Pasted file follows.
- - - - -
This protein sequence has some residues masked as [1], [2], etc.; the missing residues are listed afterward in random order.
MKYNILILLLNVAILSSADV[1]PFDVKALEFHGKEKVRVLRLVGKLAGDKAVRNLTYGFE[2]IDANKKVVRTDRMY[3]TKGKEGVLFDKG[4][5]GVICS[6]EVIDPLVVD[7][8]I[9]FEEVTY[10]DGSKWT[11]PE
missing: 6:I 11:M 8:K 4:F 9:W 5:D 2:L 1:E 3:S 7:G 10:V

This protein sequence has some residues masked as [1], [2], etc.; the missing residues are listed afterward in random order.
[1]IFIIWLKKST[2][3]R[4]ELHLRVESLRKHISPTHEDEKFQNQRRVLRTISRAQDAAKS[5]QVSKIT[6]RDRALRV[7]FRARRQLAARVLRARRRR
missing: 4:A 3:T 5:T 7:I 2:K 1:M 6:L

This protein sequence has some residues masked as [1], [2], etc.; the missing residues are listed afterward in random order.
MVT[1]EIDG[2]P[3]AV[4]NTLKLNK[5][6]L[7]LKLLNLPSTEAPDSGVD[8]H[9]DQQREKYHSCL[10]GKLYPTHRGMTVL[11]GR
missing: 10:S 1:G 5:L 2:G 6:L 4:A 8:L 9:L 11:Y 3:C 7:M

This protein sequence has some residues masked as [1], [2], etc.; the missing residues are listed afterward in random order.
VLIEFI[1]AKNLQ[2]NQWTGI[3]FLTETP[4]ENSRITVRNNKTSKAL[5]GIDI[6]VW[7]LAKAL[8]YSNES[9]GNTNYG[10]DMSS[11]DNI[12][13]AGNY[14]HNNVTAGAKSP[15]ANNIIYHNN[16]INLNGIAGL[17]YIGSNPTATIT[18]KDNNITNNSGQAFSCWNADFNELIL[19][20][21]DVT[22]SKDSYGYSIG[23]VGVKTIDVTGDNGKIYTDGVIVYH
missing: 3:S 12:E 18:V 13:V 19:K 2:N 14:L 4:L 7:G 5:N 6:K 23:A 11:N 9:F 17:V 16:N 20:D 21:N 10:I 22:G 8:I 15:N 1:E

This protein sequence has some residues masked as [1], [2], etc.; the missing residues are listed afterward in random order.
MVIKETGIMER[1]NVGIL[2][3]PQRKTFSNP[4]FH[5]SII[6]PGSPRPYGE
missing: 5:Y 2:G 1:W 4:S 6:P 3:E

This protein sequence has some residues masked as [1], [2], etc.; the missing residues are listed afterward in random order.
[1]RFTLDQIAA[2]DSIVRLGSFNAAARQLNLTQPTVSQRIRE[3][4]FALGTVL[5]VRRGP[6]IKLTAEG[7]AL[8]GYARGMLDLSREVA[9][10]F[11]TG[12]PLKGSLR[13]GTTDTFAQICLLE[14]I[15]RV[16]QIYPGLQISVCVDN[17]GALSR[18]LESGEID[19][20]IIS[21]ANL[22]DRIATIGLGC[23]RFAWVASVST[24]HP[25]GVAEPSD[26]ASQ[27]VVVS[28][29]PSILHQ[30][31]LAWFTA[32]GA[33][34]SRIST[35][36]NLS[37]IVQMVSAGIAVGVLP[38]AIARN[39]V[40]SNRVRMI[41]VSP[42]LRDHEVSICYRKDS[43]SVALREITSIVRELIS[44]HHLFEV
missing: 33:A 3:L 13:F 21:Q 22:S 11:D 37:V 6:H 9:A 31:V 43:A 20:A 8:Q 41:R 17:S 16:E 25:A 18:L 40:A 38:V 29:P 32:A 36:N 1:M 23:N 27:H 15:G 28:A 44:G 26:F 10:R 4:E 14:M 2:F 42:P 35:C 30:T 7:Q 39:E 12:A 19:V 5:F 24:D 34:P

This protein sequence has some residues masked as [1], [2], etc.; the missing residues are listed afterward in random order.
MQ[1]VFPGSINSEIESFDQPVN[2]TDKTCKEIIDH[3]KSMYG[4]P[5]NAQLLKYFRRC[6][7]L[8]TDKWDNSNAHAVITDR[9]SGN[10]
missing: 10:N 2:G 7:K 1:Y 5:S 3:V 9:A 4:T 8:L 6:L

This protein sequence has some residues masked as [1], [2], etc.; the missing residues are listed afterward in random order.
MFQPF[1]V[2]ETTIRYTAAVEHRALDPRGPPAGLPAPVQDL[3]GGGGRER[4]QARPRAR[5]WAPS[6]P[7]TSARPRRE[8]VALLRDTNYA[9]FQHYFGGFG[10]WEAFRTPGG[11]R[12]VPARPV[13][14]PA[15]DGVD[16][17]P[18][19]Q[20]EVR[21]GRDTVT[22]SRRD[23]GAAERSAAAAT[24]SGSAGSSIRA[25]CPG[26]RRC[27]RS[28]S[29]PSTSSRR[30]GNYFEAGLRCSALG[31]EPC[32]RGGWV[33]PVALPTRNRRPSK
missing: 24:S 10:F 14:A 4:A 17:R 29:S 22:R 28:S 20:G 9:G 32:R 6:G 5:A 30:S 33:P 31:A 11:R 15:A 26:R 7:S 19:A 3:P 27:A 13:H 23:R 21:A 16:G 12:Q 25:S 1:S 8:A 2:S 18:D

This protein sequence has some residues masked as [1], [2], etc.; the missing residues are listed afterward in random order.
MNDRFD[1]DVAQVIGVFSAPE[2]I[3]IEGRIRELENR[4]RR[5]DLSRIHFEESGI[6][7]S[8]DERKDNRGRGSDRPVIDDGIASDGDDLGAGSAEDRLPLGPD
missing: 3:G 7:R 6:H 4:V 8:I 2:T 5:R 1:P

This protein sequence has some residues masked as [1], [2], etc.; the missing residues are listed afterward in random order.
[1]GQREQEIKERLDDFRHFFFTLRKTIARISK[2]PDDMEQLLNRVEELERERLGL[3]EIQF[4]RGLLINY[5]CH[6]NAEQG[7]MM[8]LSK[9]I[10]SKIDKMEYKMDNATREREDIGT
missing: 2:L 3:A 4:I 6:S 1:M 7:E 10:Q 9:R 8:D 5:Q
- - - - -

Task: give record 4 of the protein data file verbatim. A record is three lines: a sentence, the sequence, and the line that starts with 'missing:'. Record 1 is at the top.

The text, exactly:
This protein sequence has some residues masked as [1], [2], etc.; the missing residues are listed afterward in random order.
VLIEFI[1]AKNLQ[2]NQWTGI[3]FLTETP[4]ENSRITVRNNKTSKAL[5]GIDI[6]VW[7]LAKAL[8]YSNES[9]GNTNYG[10]DMSS[11]DNI[12][13]AGNY[14]HNNVTAGAKSP[15]ANNIIYHNN[16]INLNGIAGL[17]YIGSNPTATIT[18]KDNNITNNSGQAFSCWNADFNELIL[19][20][21]DVT[22]SKDSYGYSIG[23]VGVKTIDVTGDNGKIYTDGVIVYH
missing: 3:S 12:E 18:V 13:V 19:K 2:N 14:L 4:L 7:G 5:N 6:K 23:A 11:N 9:F 17:V 16:N 20:D 21:N 10:I 22:G 8:I 15:N 1:E